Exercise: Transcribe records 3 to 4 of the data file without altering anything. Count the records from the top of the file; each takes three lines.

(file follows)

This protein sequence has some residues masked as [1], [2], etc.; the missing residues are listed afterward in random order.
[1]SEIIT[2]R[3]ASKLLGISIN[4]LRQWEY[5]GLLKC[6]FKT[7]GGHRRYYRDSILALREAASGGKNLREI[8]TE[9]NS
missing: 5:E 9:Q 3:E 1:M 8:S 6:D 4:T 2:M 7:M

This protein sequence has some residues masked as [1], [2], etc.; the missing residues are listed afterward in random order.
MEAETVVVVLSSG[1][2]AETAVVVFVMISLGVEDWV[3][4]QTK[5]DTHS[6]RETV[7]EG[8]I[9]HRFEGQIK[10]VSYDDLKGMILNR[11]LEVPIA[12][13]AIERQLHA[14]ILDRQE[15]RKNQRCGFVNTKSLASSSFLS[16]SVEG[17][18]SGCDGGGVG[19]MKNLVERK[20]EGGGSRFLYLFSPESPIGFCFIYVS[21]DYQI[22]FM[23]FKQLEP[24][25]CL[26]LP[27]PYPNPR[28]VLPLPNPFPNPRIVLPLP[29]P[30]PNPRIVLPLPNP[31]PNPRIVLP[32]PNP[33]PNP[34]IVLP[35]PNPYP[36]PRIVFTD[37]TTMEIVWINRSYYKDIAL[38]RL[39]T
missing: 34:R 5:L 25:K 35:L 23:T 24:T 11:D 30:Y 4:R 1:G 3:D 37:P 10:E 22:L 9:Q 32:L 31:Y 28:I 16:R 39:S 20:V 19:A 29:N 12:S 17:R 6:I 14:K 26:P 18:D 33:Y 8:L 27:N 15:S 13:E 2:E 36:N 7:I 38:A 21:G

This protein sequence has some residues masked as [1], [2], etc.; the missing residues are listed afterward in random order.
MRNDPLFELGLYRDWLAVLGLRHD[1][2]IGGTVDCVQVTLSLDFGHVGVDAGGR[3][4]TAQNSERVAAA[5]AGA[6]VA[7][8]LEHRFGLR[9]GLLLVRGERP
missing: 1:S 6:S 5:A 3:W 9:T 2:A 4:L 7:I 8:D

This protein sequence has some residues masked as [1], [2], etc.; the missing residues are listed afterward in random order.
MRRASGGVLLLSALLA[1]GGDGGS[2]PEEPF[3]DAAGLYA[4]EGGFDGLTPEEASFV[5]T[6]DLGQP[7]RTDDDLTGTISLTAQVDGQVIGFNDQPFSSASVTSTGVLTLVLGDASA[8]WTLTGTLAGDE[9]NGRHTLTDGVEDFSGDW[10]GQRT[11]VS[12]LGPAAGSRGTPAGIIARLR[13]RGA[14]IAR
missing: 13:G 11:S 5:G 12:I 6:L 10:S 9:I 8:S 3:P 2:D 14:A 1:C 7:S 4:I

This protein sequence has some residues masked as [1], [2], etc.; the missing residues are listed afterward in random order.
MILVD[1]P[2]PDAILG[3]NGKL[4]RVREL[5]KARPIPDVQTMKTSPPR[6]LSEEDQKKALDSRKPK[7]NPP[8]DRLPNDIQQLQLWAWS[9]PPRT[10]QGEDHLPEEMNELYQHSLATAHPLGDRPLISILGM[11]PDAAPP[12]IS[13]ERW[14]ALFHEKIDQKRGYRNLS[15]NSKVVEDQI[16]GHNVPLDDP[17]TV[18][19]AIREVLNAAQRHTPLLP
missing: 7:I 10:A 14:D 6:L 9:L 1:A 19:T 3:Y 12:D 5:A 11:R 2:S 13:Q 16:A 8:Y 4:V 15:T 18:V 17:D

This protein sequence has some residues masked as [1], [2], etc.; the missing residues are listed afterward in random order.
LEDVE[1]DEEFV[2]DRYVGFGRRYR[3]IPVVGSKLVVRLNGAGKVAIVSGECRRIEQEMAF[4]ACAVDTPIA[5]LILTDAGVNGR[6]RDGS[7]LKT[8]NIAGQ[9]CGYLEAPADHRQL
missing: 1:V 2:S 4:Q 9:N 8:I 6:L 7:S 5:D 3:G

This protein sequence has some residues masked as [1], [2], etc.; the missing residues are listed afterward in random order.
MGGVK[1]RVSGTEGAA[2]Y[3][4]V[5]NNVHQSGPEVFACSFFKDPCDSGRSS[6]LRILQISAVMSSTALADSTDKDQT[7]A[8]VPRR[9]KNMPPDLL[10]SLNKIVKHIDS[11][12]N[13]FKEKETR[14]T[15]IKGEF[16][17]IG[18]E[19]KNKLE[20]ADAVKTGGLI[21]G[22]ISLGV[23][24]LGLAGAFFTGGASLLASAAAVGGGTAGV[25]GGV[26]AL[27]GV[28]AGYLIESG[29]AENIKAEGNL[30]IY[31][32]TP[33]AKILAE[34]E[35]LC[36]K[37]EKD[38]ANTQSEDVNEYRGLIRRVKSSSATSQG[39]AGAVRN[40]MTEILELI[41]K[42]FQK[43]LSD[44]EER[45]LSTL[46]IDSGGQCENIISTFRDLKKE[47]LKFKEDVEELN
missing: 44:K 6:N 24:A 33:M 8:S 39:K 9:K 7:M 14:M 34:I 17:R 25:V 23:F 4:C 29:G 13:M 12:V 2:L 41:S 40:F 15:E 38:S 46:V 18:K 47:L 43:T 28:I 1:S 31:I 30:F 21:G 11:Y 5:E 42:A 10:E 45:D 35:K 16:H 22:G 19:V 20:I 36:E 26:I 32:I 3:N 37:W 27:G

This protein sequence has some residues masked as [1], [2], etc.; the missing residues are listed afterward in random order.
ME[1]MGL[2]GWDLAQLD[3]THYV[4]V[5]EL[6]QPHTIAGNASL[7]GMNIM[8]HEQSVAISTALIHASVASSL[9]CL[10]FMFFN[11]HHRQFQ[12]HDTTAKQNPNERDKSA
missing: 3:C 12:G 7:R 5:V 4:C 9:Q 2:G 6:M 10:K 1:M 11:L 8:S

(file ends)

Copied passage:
This protein sequence has some residues masked as [1], [2], etc.; the missing residues are listed afterward in random order.
MRNDPLFELGLYRDWLAVLGLRHD[1][2]IGGTVDCVQVTLSLDFGHVGVDAGGR[3][4]TAQNSERVAAA[5]AGA[6]VA[7][8]LEHRFGLR[9]GLLLVRGERP
missing: 1:S 6:S 5:A 3:W 9:T 2:A 4:L 7:I 8:D

This protein sequence has some residues masked as [1], [2], etc.; the missing residues are listed afterward in random order.
MRRASGGVLLLSALLA[1]GGDGGS[2]PEEPF[3]DAAGLYA[4]EGGFDGLTPEEASFV[5]T[6]DLGQP[7]RTDDDLTGTISLTAQVDGQVIGFNDQPFSSASVTSTGVLTLVLGDASA[8]WTLTGTLAGDE[9]NGRHTLTDGVEDFSGDW[10]GQRT[11]VS[12]LGPAAGSRGTPAGIIARLR[13]RGA[14]IAR
missing: 13:G 11:S 5:G 12:I 6:L 10:S 9:I 8:S 3:P 2:D 14:A 1:C 7:S 4:I